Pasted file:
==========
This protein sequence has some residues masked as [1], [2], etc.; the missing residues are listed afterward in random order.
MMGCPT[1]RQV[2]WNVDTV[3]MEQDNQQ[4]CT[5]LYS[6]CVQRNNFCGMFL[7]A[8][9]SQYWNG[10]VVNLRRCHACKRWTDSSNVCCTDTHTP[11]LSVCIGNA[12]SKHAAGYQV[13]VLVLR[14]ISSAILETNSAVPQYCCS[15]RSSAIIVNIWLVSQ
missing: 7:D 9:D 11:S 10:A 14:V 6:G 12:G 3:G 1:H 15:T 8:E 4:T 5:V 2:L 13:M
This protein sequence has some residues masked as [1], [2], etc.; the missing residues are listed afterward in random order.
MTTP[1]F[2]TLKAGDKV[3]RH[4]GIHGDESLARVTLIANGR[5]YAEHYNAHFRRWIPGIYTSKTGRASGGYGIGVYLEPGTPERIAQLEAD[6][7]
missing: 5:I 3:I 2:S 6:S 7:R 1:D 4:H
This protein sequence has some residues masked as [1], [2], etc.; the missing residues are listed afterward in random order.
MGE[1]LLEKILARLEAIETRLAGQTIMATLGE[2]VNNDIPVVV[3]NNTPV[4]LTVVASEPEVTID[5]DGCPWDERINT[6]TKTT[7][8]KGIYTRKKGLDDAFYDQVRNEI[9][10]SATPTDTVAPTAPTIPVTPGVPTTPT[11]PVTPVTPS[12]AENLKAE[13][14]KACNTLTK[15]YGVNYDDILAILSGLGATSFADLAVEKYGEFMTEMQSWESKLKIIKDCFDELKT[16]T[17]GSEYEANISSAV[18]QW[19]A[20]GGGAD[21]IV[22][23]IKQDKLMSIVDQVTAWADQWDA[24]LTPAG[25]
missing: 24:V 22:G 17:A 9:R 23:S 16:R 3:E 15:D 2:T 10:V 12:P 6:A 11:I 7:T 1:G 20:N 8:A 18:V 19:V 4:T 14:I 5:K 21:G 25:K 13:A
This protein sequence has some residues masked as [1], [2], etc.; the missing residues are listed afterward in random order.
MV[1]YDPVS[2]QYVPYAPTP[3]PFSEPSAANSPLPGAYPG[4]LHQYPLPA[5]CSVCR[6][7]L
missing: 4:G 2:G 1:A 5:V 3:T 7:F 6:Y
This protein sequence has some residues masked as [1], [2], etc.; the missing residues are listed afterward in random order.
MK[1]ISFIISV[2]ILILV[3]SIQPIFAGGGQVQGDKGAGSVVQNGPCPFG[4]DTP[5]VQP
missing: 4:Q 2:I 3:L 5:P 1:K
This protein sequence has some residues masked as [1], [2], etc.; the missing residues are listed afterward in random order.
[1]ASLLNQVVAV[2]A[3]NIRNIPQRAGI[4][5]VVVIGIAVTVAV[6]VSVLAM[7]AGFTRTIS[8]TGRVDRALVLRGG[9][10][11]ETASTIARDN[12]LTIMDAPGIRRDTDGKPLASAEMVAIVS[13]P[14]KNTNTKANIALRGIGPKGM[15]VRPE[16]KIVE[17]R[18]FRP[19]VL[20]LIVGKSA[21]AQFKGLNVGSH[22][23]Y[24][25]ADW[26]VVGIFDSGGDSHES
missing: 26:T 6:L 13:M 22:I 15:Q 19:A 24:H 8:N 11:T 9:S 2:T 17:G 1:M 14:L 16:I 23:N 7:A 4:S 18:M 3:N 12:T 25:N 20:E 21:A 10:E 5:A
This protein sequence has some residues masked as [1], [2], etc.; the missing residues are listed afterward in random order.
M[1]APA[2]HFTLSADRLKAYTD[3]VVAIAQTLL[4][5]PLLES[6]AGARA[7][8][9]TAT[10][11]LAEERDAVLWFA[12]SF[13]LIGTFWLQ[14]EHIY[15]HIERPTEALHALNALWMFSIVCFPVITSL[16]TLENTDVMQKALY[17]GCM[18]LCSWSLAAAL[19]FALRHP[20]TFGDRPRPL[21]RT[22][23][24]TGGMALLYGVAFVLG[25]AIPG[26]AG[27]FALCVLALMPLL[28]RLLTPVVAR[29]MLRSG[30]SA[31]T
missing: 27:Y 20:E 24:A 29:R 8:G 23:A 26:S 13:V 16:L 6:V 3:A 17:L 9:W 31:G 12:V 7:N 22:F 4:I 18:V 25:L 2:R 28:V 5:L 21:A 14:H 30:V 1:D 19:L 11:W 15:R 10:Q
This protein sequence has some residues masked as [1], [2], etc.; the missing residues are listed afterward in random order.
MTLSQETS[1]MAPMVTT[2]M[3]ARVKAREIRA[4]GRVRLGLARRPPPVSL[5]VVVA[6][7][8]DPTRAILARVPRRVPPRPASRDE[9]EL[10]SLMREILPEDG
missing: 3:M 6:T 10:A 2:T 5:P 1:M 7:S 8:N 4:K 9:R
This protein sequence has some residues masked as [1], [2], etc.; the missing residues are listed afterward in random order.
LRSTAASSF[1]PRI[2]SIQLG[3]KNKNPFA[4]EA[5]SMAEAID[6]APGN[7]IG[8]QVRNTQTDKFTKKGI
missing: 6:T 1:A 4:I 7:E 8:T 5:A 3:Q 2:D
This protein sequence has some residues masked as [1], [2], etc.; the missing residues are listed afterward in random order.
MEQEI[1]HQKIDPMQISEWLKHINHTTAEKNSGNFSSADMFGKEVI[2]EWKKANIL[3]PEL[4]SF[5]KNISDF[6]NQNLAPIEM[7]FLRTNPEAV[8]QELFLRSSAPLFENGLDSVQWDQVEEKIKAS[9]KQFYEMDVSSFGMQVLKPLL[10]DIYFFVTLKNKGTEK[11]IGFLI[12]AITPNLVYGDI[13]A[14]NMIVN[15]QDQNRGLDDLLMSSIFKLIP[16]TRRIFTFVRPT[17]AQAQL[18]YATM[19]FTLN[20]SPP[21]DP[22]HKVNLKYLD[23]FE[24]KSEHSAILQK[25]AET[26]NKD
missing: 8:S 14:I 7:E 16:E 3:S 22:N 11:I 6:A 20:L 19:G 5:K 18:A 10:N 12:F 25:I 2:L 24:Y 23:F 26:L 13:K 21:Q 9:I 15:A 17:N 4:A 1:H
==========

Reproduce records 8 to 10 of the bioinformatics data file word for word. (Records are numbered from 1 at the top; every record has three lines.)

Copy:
This protein sequence has some residues masked as [1], [2], etc.; the missing residues are listed afterward in random order.
MTLSQETS[1]MAPMVTT[2]M[3]ARVKAREIRA[4]GRVRLGLARRPPPVSL[5]VVVA[6][7][8]DPTRAILARVPRRVPPRPASRDE[9]EL[10]SLMREILPEDG
missing: 3:M 6:T 10:A 2:T 5:P 1:M 7:S 8:N 4:K 9:R
This protein sequence has some residues masked as [1], [2], etc.; the missing residues are listed afterward in random order.
LRSTAASSF[1]PRI[2]SIQLG[3]KNKNPFA[4]EA[5]SMAEAID[6]APGN[7]IG[8]QVRNTQTDKFTKKGI
missing: 6:T 1:A 4:I 7:E 8:T 5:A 3:Q 2:D
This protein sequence has some residues masked as [1], [2], etc.; the missing residues are listed afterward in random order.
MEQEI[1]HQKIDPMQISEWLKHINHTTAEKNSGNFSSADMFGKEVI[2]EWKKANIL[3]PEL[4]SF[5]KNISDF[6]NQNLAPIEM[7]FLRTNPEAV[8]QELFLRSSAPLFENGLDSVQWDQVEEKIKAS[9]KQFYEMDVSSFGMQVLKPLL[10]DIYFFVTLKNKGTEK[11]IGFLI[12]AITPNLVYGDI[13]A[14]NMIVN[15]QDQNRGLDDLLMSSIFKLIP[16]TRRIFTFVRPT[17]AQAQL[18]YATM[19]FTLN[20]SPP[21]DP[22]HKVNLKYLD[23]FE[24]KSEHSAILQK[25]AET[26]NKD
missing: 8:S 14:I 7:E 16:E 3:S 22:N 11:I 6:A 20:L 19:G 5:K 18:A 10:N 12:F 25:I 2:L 24:Y 23:F 26:L 13:K 21:Q 9:I 15:A 17:N 4:A 1:H